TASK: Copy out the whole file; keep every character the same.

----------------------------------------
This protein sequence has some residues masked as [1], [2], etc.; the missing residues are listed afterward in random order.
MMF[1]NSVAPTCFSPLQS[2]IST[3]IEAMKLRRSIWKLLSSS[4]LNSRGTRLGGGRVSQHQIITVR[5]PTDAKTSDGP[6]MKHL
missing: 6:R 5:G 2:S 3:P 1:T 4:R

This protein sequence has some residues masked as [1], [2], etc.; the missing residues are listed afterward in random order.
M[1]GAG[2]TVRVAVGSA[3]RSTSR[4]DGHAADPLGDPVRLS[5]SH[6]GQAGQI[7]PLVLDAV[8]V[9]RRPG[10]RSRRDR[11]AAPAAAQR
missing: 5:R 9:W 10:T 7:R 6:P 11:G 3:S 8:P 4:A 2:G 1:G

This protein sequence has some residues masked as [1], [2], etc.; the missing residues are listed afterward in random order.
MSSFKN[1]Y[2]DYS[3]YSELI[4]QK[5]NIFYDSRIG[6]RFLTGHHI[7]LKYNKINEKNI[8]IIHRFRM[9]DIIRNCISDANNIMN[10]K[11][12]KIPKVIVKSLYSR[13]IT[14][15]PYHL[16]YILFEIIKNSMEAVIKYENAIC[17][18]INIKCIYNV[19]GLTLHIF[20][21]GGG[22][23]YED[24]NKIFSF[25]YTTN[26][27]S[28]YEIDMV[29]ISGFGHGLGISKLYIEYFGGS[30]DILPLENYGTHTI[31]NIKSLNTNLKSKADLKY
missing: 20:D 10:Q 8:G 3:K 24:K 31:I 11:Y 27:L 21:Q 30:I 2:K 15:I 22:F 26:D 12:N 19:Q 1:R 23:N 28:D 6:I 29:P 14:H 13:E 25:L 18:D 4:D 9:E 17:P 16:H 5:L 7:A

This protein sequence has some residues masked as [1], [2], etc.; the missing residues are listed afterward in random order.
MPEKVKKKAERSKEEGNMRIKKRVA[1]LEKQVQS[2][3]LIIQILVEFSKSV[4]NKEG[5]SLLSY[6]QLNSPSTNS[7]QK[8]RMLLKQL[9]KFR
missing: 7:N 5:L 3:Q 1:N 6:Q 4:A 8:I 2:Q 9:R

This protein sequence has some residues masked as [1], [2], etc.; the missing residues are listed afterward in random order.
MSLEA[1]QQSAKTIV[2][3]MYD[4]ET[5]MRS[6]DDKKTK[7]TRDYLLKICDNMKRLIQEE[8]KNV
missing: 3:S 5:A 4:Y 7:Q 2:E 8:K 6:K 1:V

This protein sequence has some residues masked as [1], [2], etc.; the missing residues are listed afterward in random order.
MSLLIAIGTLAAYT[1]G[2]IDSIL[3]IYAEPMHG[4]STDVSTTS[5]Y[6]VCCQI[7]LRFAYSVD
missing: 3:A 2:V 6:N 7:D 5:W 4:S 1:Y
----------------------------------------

This protein sequence has some residues masked as [1], [2], etc.; the missing residues are listed afterward in random order.
MMF[1]NSVAPTCFSPLQS[2]IST[3]IEAMKLRRSIWKLLSSS[4]LNSRGTRLGGGRVSQHQIITVR[5]PTDAKTSDGP[6]MKHL
missing: 6:R 5:G 2:S 3:P 1:T 4:R

This protein sequence has some residues masked as [1], [2], etc.; the missing residues are listed afterward in random order.
M[1]GAG[2]TVRVAVGSA[3]RSTSR[4]DGHAADPLGDPVRLS[5]SH[6]GQAGQI[7]PLVLDAV[8]V[9]RRPG[10]RSRRDR[11]AAPAAAQR
missing: 5:R 9:W 10:T 7:R 6:P 11:G 3:S 8:P 4:A 2:G 1:G

This protein sequence has some residues masked as [1], [2], etc.; the missing residues are listed afterward in random order.
MSSFKN[1]Y[2]DYS[3]YSELI[4]QK[5]NIFYDSRIG[6]RFLTGHHI[7]LKYNKINEKNI[8]IIHRFRM[9]DIIRNCISDANNIMN[10]K[11][12]KIPKVIVKSLYSR[13]IT[14][15]PYHL[16]YILFEIIKNSMEAVIKYENAIC[17][18]INIKCIYNV[19]GLTLHIF[20][21]GGG[22][23]YED[24]NKIFSF[25]YTTN[26][27]S[28]YEIDMV[29]ISGFGHGLGISKLYIEYFGGS[30]DILPLENYGTHTI[31]NIKSLNTNLKSKADLKY
missing: 20:D 10:Q 8:G 3:K 24:K 31:I 11:Y 27:L 21:Q 30:I 2:K 15:I 22:F 26:D 12:N 19:Q 1:R 23:N 28:D 6:I 29:P 14:H 13:E 25:L 18:D 4:D 9:E 17:P 16:H 5:L 7:A

This protein sequence has some residues masked as [1], [2], etc.; the missing residues are listed afterward in random order.
MPEKVKKKAERSKEEGNMRIKKRVA[1]LEKQVQS[2][3]LIIQILVEFSKSV[4]NKEG[5]SLLSY[6]QLNSPSTNS[7]QK[8]RMLLKQL[9]KFR
missing: 7:N 5:L 3:Q 1:N 6:Q 4:A 8:I 2:Q 9:R

This protein sequence has some residues masked as [1], [2], etc.; the missing residues are listed afterward in random order.
MSLEA[1]QQSAKTIV[2][3]MYD[4]ET[5]MRS[6]DDKKTK[7]TRDYLLKICDNMKRLIQEE[8]KNV
missing: 3:S 5:A 4:Y 7:Q 2:E 8:K 6:K 1:V

This protein sequence has some residues masked as [1], [2], etc.; the missing residues are listed afterward in random order.
MSLLIAIGTLAAYT[1]G[2]IDSIL[3]IYAEPMHG[4]STDVSTTS[5]Y[6]VCCQI[7]LRFAYSVD
missing: 3:A 2:V 6:N 7:D 5:W 4:S 1:Y